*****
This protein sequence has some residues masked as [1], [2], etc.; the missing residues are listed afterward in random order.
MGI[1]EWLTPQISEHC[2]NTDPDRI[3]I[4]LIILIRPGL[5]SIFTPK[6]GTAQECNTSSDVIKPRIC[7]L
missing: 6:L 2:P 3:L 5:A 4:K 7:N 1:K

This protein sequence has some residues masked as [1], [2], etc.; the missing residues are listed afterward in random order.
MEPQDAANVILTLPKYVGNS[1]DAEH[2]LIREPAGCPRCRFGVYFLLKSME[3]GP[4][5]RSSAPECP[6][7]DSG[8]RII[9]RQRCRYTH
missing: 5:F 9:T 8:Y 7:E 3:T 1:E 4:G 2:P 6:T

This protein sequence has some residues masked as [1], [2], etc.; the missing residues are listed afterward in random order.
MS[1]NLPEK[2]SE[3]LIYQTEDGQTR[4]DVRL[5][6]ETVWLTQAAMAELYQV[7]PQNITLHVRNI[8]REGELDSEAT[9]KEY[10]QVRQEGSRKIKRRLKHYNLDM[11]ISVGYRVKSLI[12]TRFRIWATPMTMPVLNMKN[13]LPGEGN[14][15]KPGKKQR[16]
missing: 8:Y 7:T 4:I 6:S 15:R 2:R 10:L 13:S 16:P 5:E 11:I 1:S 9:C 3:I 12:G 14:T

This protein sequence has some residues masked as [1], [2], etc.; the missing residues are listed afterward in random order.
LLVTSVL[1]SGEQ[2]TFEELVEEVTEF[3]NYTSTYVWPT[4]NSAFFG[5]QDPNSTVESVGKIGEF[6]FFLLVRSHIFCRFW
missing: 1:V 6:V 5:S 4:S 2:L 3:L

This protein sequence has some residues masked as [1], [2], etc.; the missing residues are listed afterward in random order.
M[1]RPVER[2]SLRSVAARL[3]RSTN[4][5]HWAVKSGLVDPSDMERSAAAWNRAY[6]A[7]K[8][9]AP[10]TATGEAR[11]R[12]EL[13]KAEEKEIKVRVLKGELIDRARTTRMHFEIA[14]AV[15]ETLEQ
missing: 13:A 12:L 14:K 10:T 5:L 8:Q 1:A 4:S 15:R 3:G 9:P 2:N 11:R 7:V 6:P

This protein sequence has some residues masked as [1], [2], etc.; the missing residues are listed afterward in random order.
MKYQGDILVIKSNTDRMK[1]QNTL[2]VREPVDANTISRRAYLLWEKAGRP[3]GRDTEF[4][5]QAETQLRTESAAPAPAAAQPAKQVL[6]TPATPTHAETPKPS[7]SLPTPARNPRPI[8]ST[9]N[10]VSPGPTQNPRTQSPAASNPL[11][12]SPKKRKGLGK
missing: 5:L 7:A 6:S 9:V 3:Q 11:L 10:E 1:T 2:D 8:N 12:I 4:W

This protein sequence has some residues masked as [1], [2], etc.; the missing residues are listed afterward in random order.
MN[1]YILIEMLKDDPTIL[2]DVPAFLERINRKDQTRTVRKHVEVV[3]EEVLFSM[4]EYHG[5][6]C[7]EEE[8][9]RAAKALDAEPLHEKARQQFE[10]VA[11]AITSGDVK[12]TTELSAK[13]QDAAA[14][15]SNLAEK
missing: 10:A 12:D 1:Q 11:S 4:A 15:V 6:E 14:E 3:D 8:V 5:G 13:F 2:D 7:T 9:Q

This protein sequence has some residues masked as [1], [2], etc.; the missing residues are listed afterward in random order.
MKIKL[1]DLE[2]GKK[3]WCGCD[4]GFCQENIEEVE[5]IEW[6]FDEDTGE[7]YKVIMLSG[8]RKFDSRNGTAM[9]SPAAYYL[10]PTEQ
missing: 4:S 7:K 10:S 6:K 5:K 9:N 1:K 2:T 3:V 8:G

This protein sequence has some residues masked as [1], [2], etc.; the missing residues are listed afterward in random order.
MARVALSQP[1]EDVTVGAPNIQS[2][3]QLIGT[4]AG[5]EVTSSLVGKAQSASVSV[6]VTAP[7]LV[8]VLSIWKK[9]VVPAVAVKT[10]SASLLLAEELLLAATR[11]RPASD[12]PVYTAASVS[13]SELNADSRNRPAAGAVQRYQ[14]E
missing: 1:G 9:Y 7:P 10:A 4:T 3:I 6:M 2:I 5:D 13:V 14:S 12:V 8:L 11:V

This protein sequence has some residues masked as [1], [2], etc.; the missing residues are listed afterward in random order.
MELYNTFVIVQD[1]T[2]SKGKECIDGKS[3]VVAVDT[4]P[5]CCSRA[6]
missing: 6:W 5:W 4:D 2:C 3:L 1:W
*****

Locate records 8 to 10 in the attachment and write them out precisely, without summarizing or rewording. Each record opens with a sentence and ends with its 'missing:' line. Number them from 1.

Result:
This protein sequence has some residues masked as [1], [2], etc.; the missing residues are listed afterward in random order.
MKIKL[1]DLE[2]GKK[3]WCGCD[4]GFCQENIEEVE[5]IEW[6]FDEDTGE[7]YKVIMLSG[8]RKFDSRNGTAM[9]SPAAYYL[10]PTEQ
missing: 4:S 7:K 10:S 6:K 5:K 9:N 1:K 2:T 3:V 8:G

This protein sequence has some residues masked as [1], [2], etc.; the missing residues are listed afterward in random order.
MARVALSQP[1]EDVTVGAPNIQS[2][3]QLIGT[4]AG[5]EVTSSLVGKAQSASVSV[6]VTAP[7]LV[8]VLSIWKK[9]VVPAVAVKT[10]SASLLLAEELLLAATR[11]RPASD[12]PVYTAASVS[13]SELNADSRNRPAAGAVQRYQ[14]E
missing: 1:G 9:Y 7:P 10:A 4:T 3:I 6:M 2:I 5:D 13:V 14:S 12:V 8:L 11:V

This protein sequence has some residues masked as [1], [2], etc.; the missing residues are listed afterward in random order.
MELYNTFVIVQD[1]T[2]SKGKECIDGKS[3]VVAVDT[4]P[5]CCSRA[6]
missing: 6:W 5:W 4:D 2:C 3:L 1:W